It will be the same concern for the older group of players this spring and going forward for the rest of their careers in Boston. Can Bergeron, Marchand, Krejci, Chara and Co. remain healthy and effective for eight months through the regular season and playoffs, and can they continue to perform at their top levels when needed most?

It’s a fair question to ask and one that will continue to dog the Black and Gold until they add more elite, young players to their lineup. Given the quality of competition in the Atlantic Division and the unique challenges that their own roster will present, the Bruins should find it a much more difficult proposition to get back to the exact same spot again this coming June.

Understanding that and embracing it might just be the first step to overcoming it for a Bruins group running headlong into some great expectations at the outset of the NHL regular season.

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Boston Bruins vs. Pittsburgh Penguins: How to watch NHL game online

Boston Bruins vs. Pittsburgh Penguins: How to watch NHL game online

The Boston Bruins just beat the Pittsburgh Penguins on Thursday night at the TD Garden. After the Penguins scored the opening goal just seconds into the contest, the Bruins roared back and scored four unanswered to earn the win.

Now, they'll have to bring forth that same type of energy in a hostile road environment.

The Bruins are taking on the Penguins at 12:30 p.m. ET on Sunday afternoon in a marquee afternoon clash at the PPG Paints Arena.

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The Penguins (30-13-5) sit at second place in the Metropolitan division behind only the Washington Capitals, a team that has the most points in the NHL. Pittsburgh is coming off a 2-1 win over the Detroit Red Wings on Friday night that will serve as a palate cleanser for the team.

Meanwhile, the Bruins (28-9-12) are coming off the win against the Penguins and have posted a modest 5-2-3 record in their last 10 games. They've made some roster changes in the past week with Brett Ritchie and David Backes being waived while Tuukka Rask is dealing with a concussion.

Rask's concussion means that Jaroslav Halak will likely start again in net. Halak had been in a bit of a slump before the game against Pittsburgh, allowing 17 goals in a five-game span in which he went 1-2-2 as a starter. Hopefully, he will be able to repeat his strong performance against Pittsburgh.

The Bruins will also be without second-line center David Krejci for another game. Par Lindholm will take his place in the lineup and will likely center the team's third line with Coyle playing on the second unit. Lindholm is on a two-game point streak and scored a goal on Thursday against the Penguins.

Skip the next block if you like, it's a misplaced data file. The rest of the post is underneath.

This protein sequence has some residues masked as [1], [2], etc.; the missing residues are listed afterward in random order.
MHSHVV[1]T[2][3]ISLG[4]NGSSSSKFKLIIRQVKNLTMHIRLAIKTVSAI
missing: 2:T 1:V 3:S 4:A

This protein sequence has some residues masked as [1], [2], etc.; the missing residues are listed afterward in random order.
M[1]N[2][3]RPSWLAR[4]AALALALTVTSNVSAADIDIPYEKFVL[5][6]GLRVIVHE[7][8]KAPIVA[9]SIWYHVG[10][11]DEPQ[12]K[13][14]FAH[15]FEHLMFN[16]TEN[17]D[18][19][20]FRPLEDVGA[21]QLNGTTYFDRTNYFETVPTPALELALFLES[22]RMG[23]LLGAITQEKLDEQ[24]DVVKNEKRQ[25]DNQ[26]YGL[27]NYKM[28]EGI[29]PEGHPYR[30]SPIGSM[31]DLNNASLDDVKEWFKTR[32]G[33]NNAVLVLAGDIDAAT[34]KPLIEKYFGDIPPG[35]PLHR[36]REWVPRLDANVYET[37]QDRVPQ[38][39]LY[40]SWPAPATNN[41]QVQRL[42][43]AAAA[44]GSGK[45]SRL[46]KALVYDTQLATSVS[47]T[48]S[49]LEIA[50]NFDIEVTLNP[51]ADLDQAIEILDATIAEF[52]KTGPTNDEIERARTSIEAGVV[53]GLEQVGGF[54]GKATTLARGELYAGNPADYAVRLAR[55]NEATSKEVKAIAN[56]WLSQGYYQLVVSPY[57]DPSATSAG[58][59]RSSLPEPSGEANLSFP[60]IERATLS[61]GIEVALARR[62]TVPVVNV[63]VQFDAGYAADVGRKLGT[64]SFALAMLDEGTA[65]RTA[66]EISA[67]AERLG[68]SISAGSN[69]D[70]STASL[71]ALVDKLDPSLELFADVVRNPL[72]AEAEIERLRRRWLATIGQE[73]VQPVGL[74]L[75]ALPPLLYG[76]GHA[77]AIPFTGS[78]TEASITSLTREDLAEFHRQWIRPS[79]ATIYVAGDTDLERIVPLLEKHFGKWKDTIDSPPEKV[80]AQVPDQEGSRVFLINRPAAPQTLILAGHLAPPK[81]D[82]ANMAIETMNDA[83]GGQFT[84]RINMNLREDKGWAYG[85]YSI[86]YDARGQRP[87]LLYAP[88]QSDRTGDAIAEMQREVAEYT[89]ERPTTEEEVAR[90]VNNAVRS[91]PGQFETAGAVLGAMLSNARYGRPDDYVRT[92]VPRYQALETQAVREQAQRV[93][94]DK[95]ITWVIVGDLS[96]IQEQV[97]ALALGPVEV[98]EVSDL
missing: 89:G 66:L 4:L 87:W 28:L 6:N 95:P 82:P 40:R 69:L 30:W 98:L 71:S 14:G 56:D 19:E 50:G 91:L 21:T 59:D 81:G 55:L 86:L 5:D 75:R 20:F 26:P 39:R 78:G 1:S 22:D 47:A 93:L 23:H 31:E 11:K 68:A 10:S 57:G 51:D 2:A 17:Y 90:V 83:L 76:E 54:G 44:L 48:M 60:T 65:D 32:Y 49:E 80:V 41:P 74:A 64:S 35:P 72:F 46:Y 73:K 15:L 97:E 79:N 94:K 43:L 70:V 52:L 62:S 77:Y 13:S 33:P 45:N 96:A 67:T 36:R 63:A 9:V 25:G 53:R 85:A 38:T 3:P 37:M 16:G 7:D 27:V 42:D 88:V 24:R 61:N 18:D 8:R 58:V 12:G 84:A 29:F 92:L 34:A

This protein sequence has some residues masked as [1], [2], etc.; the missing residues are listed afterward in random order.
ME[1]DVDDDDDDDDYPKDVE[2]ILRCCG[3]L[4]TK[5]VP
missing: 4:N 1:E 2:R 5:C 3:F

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Krejci (upper body) out for Sunday afternoon game vs Penguins

Krejci (upper body) out for Sunday afternoon game vs Penguins

BRIGHTON, Mass – The Bruins will be without playmaking center David Krejci again on Sunday afternoon against the Pittsburgh Penguins as he’s been ruled out for the second half of the home-and-home series against Pittsburgh. 

It’s believed to be a lower-back issue for Krejci, 33, something he’s battled the past few years. He also missed the B's win Thursday over Pittsburgh in Boston.

The hope is that Krejci will feel good enough to play in the Tuesday pre-All-Star break finale against the Vegas Golden Knights ahead of a 10-day break around the bye week and All-Star weekend, then again an extended rest period of more than two weeks for the veteran second-line center might not be the worst thing in the world either.

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“He’s not traveling. He didn’t skate today so he doesn’t have a chance to play [on Sunday],” coach Bruce Cassidy of Krejci, who has 11 goals and 32 points in 41 games this season, but will miss his ninth game of the season due to injuries on Sunday. “We’ll look at Tuesday if he’ll skate on Monday, but then it becomes an issue of are you better off just getting a whole break in there. If he can come in and skate [on Monday] then that would be a good measure for [his readiness for] Tuesday.”

Charlie Coyle will bump up in his place between Jake DeBrusk and Anders Bjork and Par Lindholm will enter the lineup as a third-line center with Krejci still injured. It should be the same exact lineup as the one that scored a convincing 4-1 win over the Penguins on Thursday night.

Ahead of practice on Saturday the Bruins also recalled 6-foot-5 goaltending prospect Dan Vladar and Max Lagace was sent back down to Providence after he stopped 24 of 26 shots in the P-Bruins' 2-1 loss to Bridgeport on Friday night.  

Here are the projected Bruins line combos and D-pairings against the Penguins based on Saturday practice at Warrior Ice Arena: